One of the most prominent individuals in the fight against the Google Books project, the historian Robert Darnton, has also been a key proponent of a major free alternative – the Digital Public Library of America (DPLA). The first stage of the project is now up and running and available at http://dp.la/.
Darnton, who teaches at Harvard and is also the University Librarian, is an historian of great interest to communicators. His studies of communities of interest and the world of letters provide significant insights into communication networks and influence channels throughout history. His most recent book Poetry and Police: Communication Networks in 18thC Paris is a good example. Worlds Made by Words and The Case for Books are also well worth having a look at – the latter as an insight into the fact that the internet can also be an instrument of corporate and government control as well as other things.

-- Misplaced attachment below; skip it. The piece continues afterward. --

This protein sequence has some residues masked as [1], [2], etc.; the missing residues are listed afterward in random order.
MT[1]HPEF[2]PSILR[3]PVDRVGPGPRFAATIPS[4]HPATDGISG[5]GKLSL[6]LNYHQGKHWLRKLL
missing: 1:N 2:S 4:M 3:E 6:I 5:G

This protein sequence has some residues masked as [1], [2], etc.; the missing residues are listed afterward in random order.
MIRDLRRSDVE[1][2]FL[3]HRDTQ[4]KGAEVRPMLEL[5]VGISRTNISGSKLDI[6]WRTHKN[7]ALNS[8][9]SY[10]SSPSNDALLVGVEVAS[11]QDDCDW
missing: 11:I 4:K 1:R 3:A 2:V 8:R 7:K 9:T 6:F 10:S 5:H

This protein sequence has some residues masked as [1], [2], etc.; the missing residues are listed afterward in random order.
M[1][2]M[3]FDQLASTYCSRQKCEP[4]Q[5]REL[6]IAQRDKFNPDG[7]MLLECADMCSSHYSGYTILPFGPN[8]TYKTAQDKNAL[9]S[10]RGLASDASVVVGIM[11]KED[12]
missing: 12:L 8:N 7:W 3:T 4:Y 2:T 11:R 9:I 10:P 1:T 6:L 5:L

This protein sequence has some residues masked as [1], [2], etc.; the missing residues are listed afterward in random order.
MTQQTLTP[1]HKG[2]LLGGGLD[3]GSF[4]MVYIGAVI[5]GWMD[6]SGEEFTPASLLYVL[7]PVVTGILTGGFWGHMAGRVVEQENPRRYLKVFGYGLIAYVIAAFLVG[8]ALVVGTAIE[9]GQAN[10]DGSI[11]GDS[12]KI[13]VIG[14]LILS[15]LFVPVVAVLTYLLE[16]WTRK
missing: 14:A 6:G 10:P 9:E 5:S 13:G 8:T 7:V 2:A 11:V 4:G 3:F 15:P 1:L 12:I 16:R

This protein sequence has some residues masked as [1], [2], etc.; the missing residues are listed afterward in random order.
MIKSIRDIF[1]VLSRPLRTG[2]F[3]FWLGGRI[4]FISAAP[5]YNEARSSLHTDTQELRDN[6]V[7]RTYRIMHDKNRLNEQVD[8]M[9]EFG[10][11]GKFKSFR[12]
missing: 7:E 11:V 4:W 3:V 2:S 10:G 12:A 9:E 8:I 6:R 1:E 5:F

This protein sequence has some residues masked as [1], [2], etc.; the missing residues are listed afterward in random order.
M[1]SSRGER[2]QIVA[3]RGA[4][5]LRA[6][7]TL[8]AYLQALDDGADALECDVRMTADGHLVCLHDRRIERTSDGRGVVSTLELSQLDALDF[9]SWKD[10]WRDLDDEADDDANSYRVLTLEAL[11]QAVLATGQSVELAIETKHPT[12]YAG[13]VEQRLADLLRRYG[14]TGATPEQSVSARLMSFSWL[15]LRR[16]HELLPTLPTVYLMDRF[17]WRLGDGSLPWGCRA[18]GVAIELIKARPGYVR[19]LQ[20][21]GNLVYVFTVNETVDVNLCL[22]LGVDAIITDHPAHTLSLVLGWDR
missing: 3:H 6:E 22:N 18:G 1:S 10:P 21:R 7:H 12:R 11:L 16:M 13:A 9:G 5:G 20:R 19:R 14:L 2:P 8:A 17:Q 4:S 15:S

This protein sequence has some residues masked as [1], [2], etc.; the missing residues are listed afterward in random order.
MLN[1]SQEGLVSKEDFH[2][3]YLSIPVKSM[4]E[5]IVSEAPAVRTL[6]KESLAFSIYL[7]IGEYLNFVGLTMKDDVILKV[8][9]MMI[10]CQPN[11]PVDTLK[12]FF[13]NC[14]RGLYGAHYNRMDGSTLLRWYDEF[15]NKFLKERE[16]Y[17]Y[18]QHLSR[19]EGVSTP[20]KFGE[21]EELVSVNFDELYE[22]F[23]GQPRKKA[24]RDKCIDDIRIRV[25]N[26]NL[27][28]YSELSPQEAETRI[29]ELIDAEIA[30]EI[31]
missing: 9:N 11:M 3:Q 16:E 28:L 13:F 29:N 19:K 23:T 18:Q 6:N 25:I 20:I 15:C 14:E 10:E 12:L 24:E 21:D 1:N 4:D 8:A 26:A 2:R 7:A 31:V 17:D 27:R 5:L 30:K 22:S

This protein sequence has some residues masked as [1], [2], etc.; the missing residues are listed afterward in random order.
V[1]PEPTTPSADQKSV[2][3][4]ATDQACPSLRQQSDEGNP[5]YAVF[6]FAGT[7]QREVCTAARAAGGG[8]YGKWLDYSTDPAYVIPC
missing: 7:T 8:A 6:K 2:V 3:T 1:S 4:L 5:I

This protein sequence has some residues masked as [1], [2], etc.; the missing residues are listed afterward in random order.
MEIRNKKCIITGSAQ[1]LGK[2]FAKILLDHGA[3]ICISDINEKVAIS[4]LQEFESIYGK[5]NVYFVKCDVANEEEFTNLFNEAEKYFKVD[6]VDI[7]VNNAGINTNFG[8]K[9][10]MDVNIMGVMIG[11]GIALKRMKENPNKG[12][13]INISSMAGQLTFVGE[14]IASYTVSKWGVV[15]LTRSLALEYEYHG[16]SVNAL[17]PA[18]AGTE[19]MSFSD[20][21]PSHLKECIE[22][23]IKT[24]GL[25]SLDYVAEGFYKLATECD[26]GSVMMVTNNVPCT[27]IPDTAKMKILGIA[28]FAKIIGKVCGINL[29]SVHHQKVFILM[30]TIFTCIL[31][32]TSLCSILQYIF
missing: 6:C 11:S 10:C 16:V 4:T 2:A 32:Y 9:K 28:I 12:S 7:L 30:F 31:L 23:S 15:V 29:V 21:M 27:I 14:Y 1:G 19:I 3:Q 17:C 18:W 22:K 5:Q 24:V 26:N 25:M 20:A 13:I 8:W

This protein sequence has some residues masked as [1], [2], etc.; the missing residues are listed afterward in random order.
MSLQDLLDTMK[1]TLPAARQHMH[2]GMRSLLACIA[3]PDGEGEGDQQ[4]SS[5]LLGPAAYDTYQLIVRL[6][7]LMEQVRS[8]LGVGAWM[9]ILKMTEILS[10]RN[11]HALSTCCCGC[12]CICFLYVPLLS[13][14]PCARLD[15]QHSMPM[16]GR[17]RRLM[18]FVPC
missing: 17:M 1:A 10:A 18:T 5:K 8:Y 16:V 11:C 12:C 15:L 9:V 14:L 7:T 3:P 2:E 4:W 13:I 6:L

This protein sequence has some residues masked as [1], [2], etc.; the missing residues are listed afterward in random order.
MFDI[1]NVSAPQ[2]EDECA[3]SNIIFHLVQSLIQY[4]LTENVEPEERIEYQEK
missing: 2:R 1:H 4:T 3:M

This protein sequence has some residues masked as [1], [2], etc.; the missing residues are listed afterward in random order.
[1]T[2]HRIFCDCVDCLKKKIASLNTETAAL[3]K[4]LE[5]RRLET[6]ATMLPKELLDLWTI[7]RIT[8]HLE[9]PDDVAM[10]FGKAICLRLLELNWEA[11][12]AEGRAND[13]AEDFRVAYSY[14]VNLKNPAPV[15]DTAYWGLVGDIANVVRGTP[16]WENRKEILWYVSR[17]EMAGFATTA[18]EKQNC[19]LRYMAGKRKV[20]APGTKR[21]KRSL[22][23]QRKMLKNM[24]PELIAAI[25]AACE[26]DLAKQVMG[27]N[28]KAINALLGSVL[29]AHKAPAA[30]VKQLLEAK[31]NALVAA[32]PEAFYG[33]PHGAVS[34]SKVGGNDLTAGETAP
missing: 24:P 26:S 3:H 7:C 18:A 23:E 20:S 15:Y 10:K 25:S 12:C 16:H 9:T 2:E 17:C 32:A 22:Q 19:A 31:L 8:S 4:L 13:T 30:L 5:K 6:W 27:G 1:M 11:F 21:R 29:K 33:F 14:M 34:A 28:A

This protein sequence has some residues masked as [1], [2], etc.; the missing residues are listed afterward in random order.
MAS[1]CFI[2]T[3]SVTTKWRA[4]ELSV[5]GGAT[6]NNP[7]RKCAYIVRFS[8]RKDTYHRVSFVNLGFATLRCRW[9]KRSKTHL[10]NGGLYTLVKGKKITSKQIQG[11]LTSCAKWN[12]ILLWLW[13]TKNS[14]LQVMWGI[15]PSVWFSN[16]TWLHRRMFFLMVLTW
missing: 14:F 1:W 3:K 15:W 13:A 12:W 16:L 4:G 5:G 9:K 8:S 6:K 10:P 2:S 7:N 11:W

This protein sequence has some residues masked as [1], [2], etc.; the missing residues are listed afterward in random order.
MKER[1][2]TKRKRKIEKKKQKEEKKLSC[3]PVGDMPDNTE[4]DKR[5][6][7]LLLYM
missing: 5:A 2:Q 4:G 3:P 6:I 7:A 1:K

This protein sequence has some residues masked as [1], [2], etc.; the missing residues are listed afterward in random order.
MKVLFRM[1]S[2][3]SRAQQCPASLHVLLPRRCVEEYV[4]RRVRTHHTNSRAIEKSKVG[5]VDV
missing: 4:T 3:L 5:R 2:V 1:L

DPLA is well worth a visit as it includes access to the digital collections of a huge range of US institutions – manuscripts, images and published work. DPLA is mainly funded by philanthropic foundations (including the Knight Foundation which supports media research, quality journalism and the arts). The DPLA also sits well with the European portal, http://www.europeana.eu/, which provides access to digital collections in 27 European countries. The two sites are now hot linked so you can go backwards and forwards between them. Both offer regular newsletters which provide updates on new online exhibitions and new collections which can be accessed. DPLA also has a very useful time line so you can check when things happened.
In his new Penguin book, The Deserted Newsroom (originally published online by crikey), Gideon Haigh talks about how journalists now rarely leave the newsroom. (By the way, the newsrooms are deserted because of job losses so there is no contradiction between title and thesis.) However, journalists operate by phone because they increasingly get news by interviewing people – unlike I.F.Stone who got his from digging in official publications – and news (particularly political news) is more and more about what people say rather than what happens. Research has also moved online – mainly it seems to Google. But one can’t help feeling media content in Australia might be more interesting if journalists visited DPLA and Europeana more often than they interviewed pollies and business and industry association leaders in search of predictable quotes which provoke predictable responses from opponents.